Listen: Chris Witts presents Morning Devotions.
I wonder if you’ve experienced a conversation with someone recently in which you really connected. Have you ever had a conversation in which you feel that you’ve really bonded?
Occasionally when talking with someone else, it’s almost as if your souls open up and you connect. You move beyond the “Hi, how are you?” You’ve connected.
Or, do you ever have one of those conversations in which you just don’t connect? No matter how hard you try, you feel that you just can’t get through to that person. You could be talking to your teenager, and they look at you like you’re from another planet. Or, it could be your spouse. You can usually connect but, for whatever reason, it’s just not happening at that moment. We desperately need others to understand us—to know how we feel, and for us to understand how they feel. We want to be connected.
Disconnection impacts your health
I read of a study done by an American department of mental health. They discovered that if you’re disconnected to other people, there’s no one in your life that you really feel understands you. You are:
- two to three times more likely to die an early death
- four times more likely to suffer from emotional burnout
- five times more likely to suffer clinical depression
- ten times more likely to be hospitalised for an emotional or mental disorder.
Human connections are good medicine!
This shouldn’t surprise us. In the Bible we read Proverbs 27:9 which says, “A sweet friendship refreshes the soul.” There’s something about a close relationship that refreshes us spiritually. We were designed for intimate, loving relationships in which we’re enjoyed simply for who we are and not what we can do for others. You need people who understand you, who relate to you and who can connect to you.
Now, you may think that the Bible has little to say about the subject of friendship and how to get connected. But the Bible is full of advice on how to be a friend, and on the benefits of friendship. It’s full of examples of good friendships. David in the Old Testament had a friendship with King Saul’s son, Jonathan. They made a vow to be friends, and David kept this vow even after Jonathan died. When Jonathan died, David said, “How I weep for you, my brother Jonathan! Oh, how much I loved you! And your love for me was deep, deeper than the love of women!” They had a friendship that was tested, but they drew together in difficult times and remained friends to the very end.
Jesus had close friends. Out of his disciples, Jesus had three close friends: Peter, James, and John. Out of this inner circle, John is called ‘the disciple Jesus loved’. The Bible records that Jesus had some close friends that he would stay with when he was nearby. Now, if Jesus had close friendships, that’s a pretty good indication that we will need close friendships as well.
It’s important to think sometimes of how we connect with other people. The Bible, especially the book of Proverbs, is full of principles on how to connect with people at the deepest level—the heart-to-heart, soul-to-soul level. This is one of life’s most important skills. No matter how brilliant or talented you are, unless you know how to connect with others, you’re not going to go very far.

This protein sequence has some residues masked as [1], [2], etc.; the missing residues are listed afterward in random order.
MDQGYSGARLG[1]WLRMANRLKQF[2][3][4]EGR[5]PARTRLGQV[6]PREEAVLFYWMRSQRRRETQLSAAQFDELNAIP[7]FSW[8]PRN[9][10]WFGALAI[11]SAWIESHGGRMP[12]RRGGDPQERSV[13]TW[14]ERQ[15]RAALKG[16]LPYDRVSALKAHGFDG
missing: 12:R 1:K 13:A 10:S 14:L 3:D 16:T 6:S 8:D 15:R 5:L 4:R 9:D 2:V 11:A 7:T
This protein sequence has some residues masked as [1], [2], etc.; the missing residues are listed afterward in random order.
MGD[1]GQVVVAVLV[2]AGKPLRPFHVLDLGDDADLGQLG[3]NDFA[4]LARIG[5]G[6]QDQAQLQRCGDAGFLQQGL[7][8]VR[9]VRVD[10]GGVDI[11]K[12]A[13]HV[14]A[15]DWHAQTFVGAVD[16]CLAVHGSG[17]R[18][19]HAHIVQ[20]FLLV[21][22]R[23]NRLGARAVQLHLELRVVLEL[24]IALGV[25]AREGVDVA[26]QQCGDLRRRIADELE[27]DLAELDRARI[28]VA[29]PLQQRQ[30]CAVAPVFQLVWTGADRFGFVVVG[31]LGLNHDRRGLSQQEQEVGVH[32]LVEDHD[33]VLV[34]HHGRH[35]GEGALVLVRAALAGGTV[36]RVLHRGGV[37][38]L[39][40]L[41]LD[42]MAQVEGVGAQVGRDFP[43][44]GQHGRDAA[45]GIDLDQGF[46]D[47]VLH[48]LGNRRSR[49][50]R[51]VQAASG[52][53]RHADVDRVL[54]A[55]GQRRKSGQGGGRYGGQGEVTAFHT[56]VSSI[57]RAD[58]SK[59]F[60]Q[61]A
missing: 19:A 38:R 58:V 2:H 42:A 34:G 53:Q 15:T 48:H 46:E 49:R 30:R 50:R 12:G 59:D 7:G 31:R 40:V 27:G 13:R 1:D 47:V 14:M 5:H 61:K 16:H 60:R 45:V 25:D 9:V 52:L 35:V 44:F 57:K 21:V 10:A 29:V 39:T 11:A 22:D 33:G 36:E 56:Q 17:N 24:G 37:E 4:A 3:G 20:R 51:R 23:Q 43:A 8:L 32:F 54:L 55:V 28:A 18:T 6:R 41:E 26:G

Unfortunately, most of us are never taught how to connect with others. It’s certainly not taught at school. Some of us might not have learned healthy patterns at home either. What does the Bible say about relating to others?
The first key to connecting with them is to commit to a relationship.
Be committed to the relationship
Proverbs 18:24 says, “A man of many companions may come to ruin, but there is a friend who sticks closer than a brother.” To put it another way, it’s better to have one, reliable friend rather than a number of unreliable ones. An important key in relationships is being committed to the other person.
Do you remember when you made a major transition in your life? You left school, you moved jobs, or you even moved cities. You probably made promises to keep in touch. How is it going? If you’re like most people, you connected with others and you didn’t miss the old relationships that much. You weren’t really committed to the relationship. That’s not all bad. You can only be friends with so many people. But if you want to really connect with a particular individual, you’ve got to be committed to the relationship. You’ve got to say, “I will be this person’s friend, no matter what.”
Let me ask you: How many close friends do you have? How many have you committed to connect with, no matter what happens in your life? If you can’t think of anyone, this might be the reason why. If you’ve thought of one to three people, you are a very blessed person. God has given you some very precious friends. If you think that you have four or more friends of this type, you probably have a problem. Most people can’t have more than about two or three deep friendships. And when you find friends of this type, you need to be committed to them.
You don’t need many friends in this life, but you do need a few good ones. It’s better to have two good friends than a thousand acquaintances. The key difference between a friend and an acquaintance is commitment.